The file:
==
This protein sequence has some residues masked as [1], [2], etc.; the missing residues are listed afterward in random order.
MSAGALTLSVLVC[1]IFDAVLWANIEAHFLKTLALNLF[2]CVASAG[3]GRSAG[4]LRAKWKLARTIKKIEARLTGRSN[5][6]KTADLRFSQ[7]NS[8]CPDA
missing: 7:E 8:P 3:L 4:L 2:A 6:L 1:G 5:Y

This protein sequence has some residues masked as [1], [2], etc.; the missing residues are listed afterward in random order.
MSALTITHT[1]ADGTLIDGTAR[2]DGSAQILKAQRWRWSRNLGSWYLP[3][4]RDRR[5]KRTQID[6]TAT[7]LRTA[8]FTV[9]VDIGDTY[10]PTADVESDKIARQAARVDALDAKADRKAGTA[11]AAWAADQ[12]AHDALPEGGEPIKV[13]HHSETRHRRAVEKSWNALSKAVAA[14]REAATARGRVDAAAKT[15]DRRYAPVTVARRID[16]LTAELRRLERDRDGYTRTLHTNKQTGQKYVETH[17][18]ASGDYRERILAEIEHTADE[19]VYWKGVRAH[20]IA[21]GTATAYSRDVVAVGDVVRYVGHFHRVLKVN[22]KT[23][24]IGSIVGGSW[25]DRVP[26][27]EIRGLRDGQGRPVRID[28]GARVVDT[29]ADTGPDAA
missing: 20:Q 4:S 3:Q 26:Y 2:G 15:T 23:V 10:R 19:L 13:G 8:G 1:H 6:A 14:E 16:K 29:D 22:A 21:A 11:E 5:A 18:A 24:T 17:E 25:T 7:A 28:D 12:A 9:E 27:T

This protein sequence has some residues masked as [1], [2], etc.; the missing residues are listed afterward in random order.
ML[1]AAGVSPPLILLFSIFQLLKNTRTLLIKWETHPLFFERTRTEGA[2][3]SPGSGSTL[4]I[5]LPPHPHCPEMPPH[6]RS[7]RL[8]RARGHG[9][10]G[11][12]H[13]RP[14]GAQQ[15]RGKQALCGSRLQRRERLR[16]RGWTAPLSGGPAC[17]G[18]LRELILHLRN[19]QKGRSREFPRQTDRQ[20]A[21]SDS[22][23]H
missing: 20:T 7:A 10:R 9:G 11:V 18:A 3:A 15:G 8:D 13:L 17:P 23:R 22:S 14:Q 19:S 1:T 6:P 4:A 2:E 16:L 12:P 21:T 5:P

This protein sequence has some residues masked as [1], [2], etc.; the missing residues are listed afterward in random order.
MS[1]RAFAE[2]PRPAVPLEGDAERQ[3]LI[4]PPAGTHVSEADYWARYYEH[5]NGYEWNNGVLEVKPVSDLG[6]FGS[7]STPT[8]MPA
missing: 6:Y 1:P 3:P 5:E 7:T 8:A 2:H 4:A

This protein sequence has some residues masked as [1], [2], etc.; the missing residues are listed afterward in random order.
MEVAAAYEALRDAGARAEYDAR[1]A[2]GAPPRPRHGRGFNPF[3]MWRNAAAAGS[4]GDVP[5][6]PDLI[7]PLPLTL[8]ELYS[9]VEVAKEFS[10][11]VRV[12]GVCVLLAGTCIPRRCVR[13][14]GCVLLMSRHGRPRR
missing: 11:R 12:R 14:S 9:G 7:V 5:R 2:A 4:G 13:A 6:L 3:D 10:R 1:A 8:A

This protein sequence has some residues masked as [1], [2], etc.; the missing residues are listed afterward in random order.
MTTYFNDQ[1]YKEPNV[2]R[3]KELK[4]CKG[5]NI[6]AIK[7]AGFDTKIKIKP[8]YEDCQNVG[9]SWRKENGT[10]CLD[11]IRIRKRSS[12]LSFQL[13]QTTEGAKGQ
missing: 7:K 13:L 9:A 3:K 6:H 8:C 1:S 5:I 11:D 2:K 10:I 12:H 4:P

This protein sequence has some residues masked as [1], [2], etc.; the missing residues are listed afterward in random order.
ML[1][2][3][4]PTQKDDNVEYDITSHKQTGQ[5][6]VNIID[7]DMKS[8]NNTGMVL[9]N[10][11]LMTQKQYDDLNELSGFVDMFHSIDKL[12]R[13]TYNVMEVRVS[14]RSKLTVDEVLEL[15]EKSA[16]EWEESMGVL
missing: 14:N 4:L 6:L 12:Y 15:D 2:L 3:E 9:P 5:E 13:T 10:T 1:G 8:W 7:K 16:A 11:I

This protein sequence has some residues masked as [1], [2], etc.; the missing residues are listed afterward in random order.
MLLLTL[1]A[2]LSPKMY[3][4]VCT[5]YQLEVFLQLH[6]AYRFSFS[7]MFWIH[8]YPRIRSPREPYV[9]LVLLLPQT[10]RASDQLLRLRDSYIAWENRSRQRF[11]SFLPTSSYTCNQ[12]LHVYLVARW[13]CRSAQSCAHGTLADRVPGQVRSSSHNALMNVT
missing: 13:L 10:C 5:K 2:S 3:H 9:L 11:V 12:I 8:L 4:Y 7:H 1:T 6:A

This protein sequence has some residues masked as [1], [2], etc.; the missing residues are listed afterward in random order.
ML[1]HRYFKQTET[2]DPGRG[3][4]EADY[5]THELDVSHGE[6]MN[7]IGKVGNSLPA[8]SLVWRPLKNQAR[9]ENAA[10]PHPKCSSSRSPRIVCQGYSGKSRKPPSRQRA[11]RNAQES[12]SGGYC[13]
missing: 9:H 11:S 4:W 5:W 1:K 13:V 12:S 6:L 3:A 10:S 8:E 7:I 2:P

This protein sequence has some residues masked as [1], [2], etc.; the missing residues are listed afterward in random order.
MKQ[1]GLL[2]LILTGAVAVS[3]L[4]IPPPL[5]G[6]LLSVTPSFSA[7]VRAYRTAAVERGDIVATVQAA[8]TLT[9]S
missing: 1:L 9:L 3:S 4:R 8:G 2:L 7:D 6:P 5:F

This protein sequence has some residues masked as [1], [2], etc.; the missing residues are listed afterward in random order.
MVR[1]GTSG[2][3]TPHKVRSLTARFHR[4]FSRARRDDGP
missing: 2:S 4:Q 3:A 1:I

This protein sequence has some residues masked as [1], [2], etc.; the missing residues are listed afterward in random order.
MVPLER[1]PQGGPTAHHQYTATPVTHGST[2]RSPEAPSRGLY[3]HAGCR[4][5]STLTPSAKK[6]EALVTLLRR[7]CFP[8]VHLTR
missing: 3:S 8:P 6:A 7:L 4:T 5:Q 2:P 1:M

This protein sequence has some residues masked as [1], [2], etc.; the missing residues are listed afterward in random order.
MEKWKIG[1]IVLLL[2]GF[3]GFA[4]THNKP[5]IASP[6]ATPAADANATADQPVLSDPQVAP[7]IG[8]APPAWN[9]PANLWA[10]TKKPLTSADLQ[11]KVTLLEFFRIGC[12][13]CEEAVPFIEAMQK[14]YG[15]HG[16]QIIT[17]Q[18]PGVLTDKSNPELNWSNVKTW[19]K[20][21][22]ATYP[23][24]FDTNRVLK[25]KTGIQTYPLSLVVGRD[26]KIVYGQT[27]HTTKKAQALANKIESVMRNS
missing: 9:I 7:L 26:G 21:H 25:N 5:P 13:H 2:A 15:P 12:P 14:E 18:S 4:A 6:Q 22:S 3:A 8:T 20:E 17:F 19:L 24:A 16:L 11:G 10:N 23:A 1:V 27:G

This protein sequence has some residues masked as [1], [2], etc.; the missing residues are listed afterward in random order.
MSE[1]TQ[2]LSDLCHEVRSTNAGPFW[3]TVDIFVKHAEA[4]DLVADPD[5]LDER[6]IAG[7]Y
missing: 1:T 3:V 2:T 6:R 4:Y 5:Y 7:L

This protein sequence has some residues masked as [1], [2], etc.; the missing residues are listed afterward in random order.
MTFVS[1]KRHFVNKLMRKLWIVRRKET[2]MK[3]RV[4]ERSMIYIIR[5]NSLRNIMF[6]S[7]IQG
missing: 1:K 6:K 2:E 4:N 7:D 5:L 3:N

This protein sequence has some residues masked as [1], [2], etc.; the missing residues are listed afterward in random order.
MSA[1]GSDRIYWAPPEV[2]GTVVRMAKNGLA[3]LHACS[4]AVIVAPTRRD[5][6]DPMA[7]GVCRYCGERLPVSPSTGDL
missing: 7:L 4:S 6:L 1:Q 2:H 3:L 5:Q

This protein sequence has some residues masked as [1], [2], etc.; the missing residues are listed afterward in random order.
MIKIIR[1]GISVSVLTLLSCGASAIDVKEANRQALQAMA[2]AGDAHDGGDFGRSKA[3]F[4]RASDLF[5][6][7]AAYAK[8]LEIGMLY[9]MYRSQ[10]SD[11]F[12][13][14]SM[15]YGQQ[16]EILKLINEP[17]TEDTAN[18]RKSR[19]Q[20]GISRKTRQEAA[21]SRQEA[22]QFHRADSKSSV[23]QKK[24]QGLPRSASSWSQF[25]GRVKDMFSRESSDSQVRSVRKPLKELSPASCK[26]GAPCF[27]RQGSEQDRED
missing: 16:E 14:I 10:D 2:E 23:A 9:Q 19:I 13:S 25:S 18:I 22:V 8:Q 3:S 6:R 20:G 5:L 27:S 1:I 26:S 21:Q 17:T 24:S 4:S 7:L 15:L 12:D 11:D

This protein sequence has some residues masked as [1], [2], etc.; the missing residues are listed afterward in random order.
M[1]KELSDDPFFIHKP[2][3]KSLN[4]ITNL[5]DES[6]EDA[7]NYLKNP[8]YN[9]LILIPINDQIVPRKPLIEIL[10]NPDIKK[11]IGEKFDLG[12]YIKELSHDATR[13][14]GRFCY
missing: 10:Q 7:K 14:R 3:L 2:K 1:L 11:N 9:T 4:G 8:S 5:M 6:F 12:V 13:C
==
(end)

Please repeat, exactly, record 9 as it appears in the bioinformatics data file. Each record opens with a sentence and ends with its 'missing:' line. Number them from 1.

This protein sequence has some residues masked as [1], [2], etc.; the missing residues are listed afterward in random order.
ML[1]HRYFKQTET[2]DPGRG[3][4]EADY[5]THELDVSHGE[6]MN[7]IGKVGNSLPA[8]SLVWRPLKNQAR[9]ENAA[10]PHPKCSSSRSPRIVCQGYSGKSRKPPSRQRA[11]RNAQES[12]SGGYC[13]
missing: 9:H 11:S 4:W 5:W 1:K 13:V 12:S 6:L 3:A 10:S 8:E 7:I 2:P